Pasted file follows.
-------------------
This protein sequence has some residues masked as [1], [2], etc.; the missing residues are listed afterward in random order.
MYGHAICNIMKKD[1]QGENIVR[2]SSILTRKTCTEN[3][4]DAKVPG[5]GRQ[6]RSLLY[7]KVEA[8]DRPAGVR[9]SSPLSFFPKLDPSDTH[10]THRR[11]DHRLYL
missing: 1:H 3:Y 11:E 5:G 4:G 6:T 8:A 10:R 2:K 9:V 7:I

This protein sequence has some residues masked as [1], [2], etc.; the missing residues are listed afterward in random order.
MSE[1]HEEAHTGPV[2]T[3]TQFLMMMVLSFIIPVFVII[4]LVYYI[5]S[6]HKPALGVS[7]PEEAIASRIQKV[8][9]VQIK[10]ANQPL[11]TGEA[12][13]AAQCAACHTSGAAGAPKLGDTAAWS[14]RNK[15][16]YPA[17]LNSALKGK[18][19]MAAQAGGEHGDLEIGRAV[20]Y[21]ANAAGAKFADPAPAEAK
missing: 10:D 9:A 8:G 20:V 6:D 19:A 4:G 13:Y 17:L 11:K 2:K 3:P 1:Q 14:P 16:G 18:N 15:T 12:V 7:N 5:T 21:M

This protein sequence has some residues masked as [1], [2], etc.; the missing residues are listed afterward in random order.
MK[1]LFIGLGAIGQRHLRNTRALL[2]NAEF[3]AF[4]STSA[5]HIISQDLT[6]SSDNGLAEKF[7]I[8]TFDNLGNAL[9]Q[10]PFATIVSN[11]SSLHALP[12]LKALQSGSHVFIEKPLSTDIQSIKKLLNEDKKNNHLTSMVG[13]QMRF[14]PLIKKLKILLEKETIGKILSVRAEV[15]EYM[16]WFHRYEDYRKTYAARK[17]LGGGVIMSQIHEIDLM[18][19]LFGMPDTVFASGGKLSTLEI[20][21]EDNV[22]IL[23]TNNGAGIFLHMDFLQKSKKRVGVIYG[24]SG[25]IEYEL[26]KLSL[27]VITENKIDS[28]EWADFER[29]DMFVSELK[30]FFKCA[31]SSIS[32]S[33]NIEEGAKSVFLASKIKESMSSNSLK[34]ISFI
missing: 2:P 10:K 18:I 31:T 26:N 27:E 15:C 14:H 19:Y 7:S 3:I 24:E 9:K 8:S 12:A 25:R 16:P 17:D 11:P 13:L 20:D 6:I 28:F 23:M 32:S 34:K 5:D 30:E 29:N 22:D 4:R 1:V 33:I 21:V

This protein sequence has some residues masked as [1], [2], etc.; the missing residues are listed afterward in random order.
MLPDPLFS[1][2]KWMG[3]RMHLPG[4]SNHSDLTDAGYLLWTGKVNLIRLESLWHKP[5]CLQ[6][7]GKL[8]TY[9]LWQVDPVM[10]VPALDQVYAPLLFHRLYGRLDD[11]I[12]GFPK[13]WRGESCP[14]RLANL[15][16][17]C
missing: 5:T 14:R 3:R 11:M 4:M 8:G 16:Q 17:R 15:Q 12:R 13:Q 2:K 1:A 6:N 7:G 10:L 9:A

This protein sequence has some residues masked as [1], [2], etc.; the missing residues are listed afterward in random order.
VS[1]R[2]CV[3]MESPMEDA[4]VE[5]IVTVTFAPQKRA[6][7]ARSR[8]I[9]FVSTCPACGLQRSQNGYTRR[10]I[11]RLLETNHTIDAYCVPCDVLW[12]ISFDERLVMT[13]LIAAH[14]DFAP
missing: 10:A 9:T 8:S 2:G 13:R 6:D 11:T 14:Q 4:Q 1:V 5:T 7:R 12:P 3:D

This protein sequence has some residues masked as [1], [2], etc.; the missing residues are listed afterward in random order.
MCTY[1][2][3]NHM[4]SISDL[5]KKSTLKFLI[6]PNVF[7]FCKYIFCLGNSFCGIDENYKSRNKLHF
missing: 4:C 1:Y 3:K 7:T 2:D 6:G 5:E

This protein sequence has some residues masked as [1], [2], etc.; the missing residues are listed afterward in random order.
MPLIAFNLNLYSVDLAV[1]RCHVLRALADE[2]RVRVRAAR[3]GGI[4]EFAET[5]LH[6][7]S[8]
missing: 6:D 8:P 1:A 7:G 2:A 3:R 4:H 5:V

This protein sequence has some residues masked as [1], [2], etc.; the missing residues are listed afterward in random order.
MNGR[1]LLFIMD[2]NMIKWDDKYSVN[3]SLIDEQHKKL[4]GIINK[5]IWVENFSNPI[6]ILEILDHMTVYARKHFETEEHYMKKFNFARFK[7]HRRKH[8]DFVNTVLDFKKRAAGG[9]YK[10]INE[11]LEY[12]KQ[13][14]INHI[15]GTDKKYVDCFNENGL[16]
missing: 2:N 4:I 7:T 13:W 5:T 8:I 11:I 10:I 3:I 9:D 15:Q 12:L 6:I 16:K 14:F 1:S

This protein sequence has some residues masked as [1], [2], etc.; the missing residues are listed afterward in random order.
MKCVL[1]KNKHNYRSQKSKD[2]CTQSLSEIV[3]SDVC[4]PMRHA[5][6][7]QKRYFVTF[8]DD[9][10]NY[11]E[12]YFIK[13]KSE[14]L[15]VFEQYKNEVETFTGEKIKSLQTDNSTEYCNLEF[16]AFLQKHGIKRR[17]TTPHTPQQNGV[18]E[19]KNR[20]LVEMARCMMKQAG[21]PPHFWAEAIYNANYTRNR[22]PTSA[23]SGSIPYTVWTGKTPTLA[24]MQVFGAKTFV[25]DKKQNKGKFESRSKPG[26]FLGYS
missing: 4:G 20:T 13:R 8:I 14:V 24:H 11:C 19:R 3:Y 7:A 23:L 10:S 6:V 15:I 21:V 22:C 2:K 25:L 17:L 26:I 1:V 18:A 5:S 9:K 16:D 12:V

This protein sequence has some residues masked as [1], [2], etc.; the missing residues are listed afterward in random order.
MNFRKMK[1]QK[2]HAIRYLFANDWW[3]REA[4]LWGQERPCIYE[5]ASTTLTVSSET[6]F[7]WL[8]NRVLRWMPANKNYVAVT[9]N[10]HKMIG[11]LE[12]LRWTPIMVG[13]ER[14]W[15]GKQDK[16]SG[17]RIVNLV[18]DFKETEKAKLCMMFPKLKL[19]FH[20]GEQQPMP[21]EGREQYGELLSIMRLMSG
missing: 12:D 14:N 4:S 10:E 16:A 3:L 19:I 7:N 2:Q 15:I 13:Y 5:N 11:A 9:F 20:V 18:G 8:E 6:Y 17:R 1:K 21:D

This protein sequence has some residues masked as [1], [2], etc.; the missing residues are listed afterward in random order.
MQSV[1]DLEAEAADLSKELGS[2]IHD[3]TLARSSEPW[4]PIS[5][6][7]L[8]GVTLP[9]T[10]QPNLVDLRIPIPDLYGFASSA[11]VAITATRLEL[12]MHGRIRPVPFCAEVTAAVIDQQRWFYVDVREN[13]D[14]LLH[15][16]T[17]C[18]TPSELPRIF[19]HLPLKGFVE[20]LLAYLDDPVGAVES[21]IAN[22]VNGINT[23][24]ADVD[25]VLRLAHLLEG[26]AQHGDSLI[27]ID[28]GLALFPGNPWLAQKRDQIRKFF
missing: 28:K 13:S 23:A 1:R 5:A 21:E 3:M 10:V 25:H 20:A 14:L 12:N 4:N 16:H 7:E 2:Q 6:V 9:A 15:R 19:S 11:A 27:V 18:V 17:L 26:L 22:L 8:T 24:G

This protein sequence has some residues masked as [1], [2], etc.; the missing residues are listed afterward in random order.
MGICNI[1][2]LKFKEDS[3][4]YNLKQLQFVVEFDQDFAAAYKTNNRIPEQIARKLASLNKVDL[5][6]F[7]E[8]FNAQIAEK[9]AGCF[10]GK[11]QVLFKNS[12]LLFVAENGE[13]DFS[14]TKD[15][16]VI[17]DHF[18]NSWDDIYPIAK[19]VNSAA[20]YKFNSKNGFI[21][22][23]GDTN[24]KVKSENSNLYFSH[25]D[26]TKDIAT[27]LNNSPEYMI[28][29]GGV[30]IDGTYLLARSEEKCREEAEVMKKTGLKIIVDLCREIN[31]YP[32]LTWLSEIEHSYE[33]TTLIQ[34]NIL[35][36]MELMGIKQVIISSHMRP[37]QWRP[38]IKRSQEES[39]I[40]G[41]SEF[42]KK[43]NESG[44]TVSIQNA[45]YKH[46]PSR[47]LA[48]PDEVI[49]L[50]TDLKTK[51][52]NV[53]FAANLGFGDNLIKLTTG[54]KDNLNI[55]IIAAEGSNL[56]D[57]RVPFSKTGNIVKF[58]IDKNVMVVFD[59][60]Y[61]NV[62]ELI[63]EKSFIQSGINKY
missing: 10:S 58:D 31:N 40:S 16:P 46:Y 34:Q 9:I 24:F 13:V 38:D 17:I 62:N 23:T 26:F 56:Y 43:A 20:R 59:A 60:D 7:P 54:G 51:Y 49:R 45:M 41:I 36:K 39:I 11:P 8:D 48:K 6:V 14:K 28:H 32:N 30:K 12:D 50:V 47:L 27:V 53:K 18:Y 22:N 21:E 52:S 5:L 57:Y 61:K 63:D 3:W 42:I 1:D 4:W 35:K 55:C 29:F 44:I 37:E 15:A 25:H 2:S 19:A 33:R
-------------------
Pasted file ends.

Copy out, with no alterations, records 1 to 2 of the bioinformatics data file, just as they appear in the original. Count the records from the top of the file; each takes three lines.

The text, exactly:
This protein sequence has some residues masked as [1], [2], etc.; the missing residues are listed afterward in random order.
MYGHAICNIMKKD[1]QGENIVR[2]SSILTRKTCTEN[3][4]DAKVPG[5]GRQ[6]RSLLY[7]KVEA[8]DRPAGVR[9]SSPLSFFPKLDPSDTH[10]THRR[11]DHRLYL
missing: 1:H 3:Y 11:E 5:G 4:G 6:T 8:A 10:R 2:K 9:V 7:I

This protein sequence has some residues masked as [1], [2], etc.; the missing residues are listed afterward in random order.
MSE[1]HEEAHTGPV[2]T[3]TQFLMMMVLSFIIPVFVII[4]LVYYI[5]S[6]HKPALGVS[7]PEEAIASRIQKV[8][9]VQIK[10]ANQPL[11]TGEA[12][13]AAQCAACHTSGAAGAPKLGDTAAWS[14]RNK[15][16]YPA[17]LNSALKGK[18][19]MAAQAGGEHGDLEIGRAV[20]Y[21]ANAAGAKFADPAPAEAK
missing: 10:D 9:A 8:G 20:V 6:D 19:A 4:G 13:Y 17:L 11:K 2:K 3:P 1:Q 14:P 16:G 18:N 15:T 12:V 7:N 5:T 21:M